Internal customer service
“Even in a crisis, employees are the most important part of an organization,” says Simon Prévost, VP, Desjardins Employer Solutions. “As challenging and stressful as this situation is, managers must put themselves in customer service mode with employees, including those who were laid off.”
Employers should maintain a positive relationship with employees, regardless of when they come back to work. Prévost says that means showing a sincere interest in what they’re experiencing, being truly transparent and sharing the right information all along the way.
Inquiring about the health and wellbeing of employees and their families is also an opportunity to humanize the relationship. Extending empathy and kindness will be mutually beneficial when managing the delicate process of bringing employees back to work. Being laid off comes with a lot of stress, from a personal, family or financial standpoint.
Here are some factors to help ensure a positive return to work:
- Take the time to explain again the circumstances surrounding the layoffs and rehiring
- Tell employees what their roles are, and whether or not they’ve changed
- Ask for their opinion on how they should resume their job and the organization should restart operations
- If possible, share the company’s financial results and how the organization might be transformed
- Be transparent about issues, challenges and goals
- Implement attraction and retention strategies: savings and group insurance plans, voluntary retirement savings plans and access to virtual healthcare
Transparency and empathy
Prévost believes that most organizations will have to reinvent themselves to varying degrees. This is a great opportunity for managers to rally the troops around new opportunities.
He warns that employees will also have to stretch themselves in new ways: “They’ll have to demonstrate a certain amount of autonomy and the ability to adapt to a market that may have changed drastically in a short period of time.”
And even though laying off employees is one of the hardest things an employer has to do, it must be done in the same spirit of transparency and empathy: “It’s important to do things right. That’s part of an organization’s social responsibility.”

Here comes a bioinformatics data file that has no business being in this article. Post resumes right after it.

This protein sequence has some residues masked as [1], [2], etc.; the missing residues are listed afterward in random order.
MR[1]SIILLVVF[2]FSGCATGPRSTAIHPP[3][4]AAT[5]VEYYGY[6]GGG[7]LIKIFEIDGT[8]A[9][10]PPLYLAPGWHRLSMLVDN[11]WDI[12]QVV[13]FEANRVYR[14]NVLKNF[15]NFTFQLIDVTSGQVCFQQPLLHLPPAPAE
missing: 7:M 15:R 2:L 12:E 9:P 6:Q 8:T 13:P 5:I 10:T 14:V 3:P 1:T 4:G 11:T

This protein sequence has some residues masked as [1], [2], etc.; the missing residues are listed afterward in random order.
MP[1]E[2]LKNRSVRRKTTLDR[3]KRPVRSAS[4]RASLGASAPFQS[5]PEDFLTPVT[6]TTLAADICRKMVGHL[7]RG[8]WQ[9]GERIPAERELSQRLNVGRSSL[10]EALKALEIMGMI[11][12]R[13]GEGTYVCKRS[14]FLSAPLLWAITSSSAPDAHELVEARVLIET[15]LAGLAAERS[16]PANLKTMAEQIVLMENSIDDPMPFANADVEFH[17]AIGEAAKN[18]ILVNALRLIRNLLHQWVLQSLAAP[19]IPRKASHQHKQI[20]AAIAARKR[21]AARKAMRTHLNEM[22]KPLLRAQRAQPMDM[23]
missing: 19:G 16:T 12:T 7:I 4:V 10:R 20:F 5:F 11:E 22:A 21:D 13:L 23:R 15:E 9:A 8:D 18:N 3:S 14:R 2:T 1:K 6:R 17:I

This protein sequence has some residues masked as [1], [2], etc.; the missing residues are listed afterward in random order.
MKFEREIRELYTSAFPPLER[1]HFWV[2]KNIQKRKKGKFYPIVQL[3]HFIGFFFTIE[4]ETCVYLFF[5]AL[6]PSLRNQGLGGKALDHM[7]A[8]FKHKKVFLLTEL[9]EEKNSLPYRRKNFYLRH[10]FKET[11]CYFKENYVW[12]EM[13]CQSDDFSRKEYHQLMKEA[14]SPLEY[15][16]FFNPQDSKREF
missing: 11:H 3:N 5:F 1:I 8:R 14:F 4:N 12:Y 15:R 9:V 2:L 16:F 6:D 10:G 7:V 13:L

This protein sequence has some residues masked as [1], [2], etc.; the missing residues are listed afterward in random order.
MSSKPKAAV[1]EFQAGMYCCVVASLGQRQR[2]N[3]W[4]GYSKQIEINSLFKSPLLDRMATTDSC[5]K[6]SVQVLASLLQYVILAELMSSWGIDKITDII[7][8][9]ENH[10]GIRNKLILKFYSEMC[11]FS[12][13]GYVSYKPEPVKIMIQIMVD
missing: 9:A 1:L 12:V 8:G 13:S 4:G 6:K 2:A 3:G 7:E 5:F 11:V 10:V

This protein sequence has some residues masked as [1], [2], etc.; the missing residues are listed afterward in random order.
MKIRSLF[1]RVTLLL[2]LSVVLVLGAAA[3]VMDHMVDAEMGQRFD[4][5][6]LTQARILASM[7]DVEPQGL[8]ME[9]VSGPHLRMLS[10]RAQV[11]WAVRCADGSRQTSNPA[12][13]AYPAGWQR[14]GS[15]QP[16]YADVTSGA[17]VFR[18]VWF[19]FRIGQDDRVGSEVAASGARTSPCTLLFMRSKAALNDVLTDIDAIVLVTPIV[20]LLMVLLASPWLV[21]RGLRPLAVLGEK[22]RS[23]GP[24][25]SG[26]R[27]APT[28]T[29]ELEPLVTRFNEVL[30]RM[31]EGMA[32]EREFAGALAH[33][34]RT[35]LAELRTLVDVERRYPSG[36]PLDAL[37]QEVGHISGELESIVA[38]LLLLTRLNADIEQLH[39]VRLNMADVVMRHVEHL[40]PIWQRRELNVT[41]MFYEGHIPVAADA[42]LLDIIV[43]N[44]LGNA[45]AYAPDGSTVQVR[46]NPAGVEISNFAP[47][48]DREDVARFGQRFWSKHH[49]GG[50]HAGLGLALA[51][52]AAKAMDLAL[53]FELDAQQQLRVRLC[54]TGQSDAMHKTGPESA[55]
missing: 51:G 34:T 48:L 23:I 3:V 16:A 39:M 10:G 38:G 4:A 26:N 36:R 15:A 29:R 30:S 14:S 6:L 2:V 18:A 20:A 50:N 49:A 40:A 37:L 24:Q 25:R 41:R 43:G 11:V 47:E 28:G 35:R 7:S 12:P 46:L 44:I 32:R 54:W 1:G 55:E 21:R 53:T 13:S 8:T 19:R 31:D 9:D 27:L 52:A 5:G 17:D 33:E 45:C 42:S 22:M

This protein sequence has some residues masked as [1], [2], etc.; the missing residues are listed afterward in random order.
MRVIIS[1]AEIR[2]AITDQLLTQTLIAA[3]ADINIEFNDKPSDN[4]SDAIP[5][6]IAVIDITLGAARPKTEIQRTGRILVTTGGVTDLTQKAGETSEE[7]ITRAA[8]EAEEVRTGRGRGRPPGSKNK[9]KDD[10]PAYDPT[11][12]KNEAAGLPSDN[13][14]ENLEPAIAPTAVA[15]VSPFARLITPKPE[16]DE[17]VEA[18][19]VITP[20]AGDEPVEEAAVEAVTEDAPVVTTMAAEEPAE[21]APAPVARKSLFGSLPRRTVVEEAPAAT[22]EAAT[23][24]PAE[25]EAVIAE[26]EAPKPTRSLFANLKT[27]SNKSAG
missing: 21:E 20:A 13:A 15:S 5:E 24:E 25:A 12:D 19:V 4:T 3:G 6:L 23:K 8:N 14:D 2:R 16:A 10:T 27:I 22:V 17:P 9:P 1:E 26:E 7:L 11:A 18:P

Managing survivor guilt
One challenge managers have to deal with is how to effectively prioritize the work and sectors of activity. They’ll need to build a “culture of flexibility,” and also consider something that’s often overlooked: survivor guilt.
Many people will wonder why they were kept on while others were laid off and how those coworkers will treat them when they come back. It’s really important to offer them reassurance.
Prévost advises managers to plan for how they will rehire employees and to do so as soon as possible, because in the meantime, some may be tempted to look elsewhere for employment. Some sectors, including essential services, could really use the available labour; that’s why it’s important to keep the lines of communication open and maintain a positive relationship.
As Prévost says, given that businesses are trying to resolve their operational challenges, they’ll need to consider the cost that would be involved in hiring and training new staff.
Managers should look at all available options and programs to support them in bringing employees back to work. Government assistance and subsidized training will help them get back up and running, and—who knows—maybe even explore new possibilities.